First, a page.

Triple Lock, Triple Shock!

It was announced earlier this month that the State Pension ‘Triple Lock’ increase could have a much larger impact on the Treasury than had previously been forecasted.

At present, the State Pension increases each year by the highest of either average earnings, price inflation or 2.5%. Statistics released earlier this month by the Office of National Statistics (ONS) have shown that the annual growth in average total pay (including bonuses) has increased by 8.8% in the three months to June 2021, when compared to the previous year. This would result in a huge increase in the State Pension next year if this figure were to continue, as the increase would be nearly 9%, rather than nearer 3% if the other indicators were to be used. 

There have been a number of differing suggestions given to the Prime Minister and Chancellor to combat this, such as, taking an average over the past 2 years for the average earnings figure (which in turn would take account of last year’s Covid figures) or even scrapping average earnings within the calculation completely for this year!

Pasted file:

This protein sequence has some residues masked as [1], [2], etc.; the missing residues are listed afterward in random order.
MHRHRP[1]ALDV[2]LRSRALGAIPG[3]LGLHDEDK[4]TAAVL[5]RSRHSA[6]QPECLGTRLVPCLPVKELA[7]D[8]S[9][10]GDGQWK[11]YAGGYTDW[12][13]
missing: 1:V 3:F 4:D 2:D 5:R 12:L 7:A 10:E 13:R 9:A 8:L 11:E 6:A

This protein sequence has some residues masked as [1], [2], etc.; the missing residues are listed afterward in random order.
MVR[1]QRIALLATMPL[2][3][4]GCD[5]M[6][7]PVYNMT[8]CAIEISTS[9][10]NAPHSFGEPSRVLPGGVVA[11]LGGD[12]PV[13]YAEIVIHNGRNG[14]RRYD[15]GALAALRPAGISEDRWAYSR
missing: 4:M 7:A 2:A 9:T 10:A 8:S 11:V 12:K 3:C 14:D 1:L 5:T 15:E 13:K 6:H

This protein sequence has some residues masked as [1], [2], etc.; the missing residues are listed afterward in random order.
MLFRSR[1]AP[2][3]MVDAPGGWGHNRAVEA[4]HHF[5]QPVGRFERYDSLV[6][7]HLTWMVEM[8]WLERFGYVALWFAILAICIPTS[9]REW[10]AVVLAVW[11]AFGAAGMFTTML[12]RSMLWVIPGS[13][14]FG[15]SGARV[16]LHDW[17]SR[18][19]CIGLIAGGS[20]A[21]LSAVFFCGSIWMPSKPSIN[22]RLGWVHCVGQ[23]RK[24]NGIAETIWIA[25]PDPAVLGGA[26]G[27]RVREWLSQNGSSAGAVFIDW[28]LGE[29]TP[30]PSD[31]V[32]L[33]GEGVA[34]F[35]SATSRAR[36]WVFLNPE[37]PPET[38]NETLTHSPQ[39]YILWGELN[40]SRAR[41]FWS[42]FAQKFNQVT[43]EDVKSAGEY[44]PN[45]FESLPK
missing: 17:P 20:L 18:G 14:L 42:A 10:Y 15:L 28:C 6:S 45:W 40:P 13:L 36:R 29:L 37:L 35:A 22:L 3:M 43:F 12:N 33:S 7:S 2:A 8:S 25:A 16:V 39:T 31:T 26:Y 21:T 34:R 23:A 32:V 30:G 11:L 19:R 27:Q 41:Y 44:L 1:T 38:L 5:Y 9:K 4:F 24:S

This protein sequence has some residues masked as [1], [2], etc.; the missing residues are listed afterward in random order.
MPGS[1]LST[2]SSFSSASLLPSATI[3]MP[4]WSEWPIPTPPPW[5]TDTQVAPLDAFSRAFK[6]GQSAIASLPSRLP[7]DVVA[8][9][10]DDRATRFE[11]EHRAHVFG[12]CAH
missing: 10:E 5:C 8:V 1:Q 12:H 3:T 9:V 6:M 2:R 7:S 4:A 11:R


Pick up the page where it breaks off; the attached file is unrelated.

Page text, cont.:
When looking at the current New State Pension of £179.60 per week, calculations have shown that, from next year, this would increase to c.£195 if this change were to happen, costing the Treasury c.£8bn in total and c.£5.7bn more than if the figure of 2.5% were to be used. This will likely cause huge debate among the 12 million people receiving the State Pension, unlikely to be happy if the amount they are due to receive is less than previously promised, based on the government’s manifesto and their continued support for the ‘Triple Lock’ moving forward. 

On the other side of the argument, this will cost the Treasury much more than expected (c.£5.7bn) and the impact of this, when also considering the Covid-19 debt that the government will be looking to pay off over the next few years, could be considerable.

It is an interesting discussion point which as mentioned, will affect a great number of the UK population, and I am sure will be hotly debated with further detail likely to be provided within the next Budget, due March 2022.

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